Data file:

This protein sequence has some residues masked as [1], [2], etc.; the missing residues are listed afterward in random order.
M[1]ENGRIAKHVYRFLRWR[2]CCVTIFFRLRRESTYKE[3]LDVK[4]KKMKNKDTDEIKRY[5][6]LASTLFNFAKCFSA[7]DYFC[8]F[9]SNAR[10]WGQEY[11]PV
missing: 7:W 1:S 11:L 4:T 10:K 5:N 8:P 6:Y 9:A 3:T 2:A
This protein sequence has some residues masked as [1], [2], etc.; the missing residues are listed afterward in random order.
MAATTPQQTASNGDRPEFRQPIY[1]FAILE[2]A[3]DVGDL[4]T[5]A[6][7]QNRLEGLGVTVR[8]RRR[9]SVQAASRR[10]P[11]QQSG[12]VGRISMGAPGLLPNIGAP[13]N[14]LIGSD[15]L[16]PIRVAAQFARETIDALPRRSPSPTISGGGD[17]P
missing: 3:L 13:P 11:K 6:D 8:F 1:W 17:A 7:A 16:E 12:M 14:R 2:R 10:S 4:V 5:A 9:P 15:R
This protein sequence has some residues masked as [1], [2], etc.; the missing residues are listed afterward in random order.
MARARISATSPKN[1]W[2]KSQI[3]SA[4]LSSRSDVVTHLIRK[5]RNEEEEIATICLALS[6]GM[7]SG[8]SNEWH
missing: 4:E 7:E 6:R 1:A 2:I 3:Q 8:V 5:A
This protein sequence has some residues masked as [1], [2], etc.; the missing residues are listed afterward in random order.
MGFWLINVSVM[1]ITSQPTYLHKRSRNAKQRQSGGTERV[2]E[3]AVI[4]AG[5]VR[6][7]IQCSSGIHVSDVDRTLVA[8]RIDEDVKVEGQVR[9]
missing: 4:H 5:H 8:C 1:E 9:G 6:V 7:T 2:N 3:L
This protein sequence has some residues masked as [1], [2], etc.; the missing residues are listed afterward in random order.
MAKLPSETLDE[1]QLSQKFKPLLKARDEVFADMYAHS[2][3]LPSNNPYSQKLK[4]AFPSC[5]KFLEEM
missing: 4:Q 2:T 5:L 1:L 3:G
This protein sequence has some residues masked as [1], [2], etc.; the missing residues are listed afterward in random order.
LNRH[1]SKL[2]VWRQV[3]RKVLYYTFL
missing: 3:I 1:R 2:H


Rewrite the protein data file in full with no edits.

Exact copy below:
This protein sequence has some residues masked as [1], [2], etc.; the missing residues are listed afterward in random order.
M[1]ENGRIAKHVYRFLRWR[2]CCVTIFFRLRRESTYKE[3]LDVK[4]KKMKNKDTDEIKRY[5][6]LASTLFNFAKCFSA[7]DYFC[8]F[9]SNAR[10]WGQEY[11]PV
missing: 7:W 1:S 11:L 4:T 10:K 5:N 8:P 6:Y 9:A 3:T 2:A
This protein sequence has some residues masked as [1], [2], etc.; the missing residues are listed afterward in random order.
MAATTPQQTASNGDRPEFRQPIY[1]FAILE[2]A[3]DVGDL[4]T[5]A[6][7]QNRLEGLGVTVR[8]RRR[9]SVQAASRR[10]P[11]QQSG[12]VGRISMGAPGLLPNIGAP[13]N[14]LIGSD[15]L[16]PIRVAAQFARETIDALPRRSPSPTISGGGD[17]P
missing: 3:L 13:P 11:K 6:D 8:F 1:W 17:A 7:A 16:E 12:M 14:R 2:R 10:S 4:V 5:A 9:P 15:R
This protein sequence has some residues masked as [1], [2], etc.; the missing residues are listed afterward in random order.
MARARISATSPKN[1]W[2]KSQI[3]SA[4]LSSRSDVVTHLIRK[5]RNEEEEIATICLALS[6]GM[7]SG[8]SNEWH
missing: 4:E 7:E 6:R 1:A 2:I 3:Q 8:V 5:A
This protein sequence has some residues masked as [1], [2], etc.; the missing residues are listed afterward in random order.
MGFWLINVSVM[1]ITSQPTYLHKRSRNAKQRQSGGTERV[2]E[3]AVI[4]AG[5]VR[6][7]IQCSSGIHVSDVDRTLVA[8]RIDEDVKVEGQVR[9]
missing: 4:H 5:H 8:C 1:E 9:G 6:V 7:T 2:N 3:L
This protein sequence has some residues masked as [1], [2], etc.; the missing residues are listed afterward in random order.
MAKLPSETLDE[1]QLSQKFKPLLKARDEVFADMYAHS[2][3]LPSNNPYSQKLK[4]AFPSC[5]KFLEEM
missing: 4:Q 2:T 5:L 1:L 3:G
This protein sequence has some residues masked as [1], [2], etc.; the missing residues are listed afterward in random order.
LNRH[1]SKL[2]VWRQV[3]RKVLYYTFL
missing: 3:I 1:R 2:H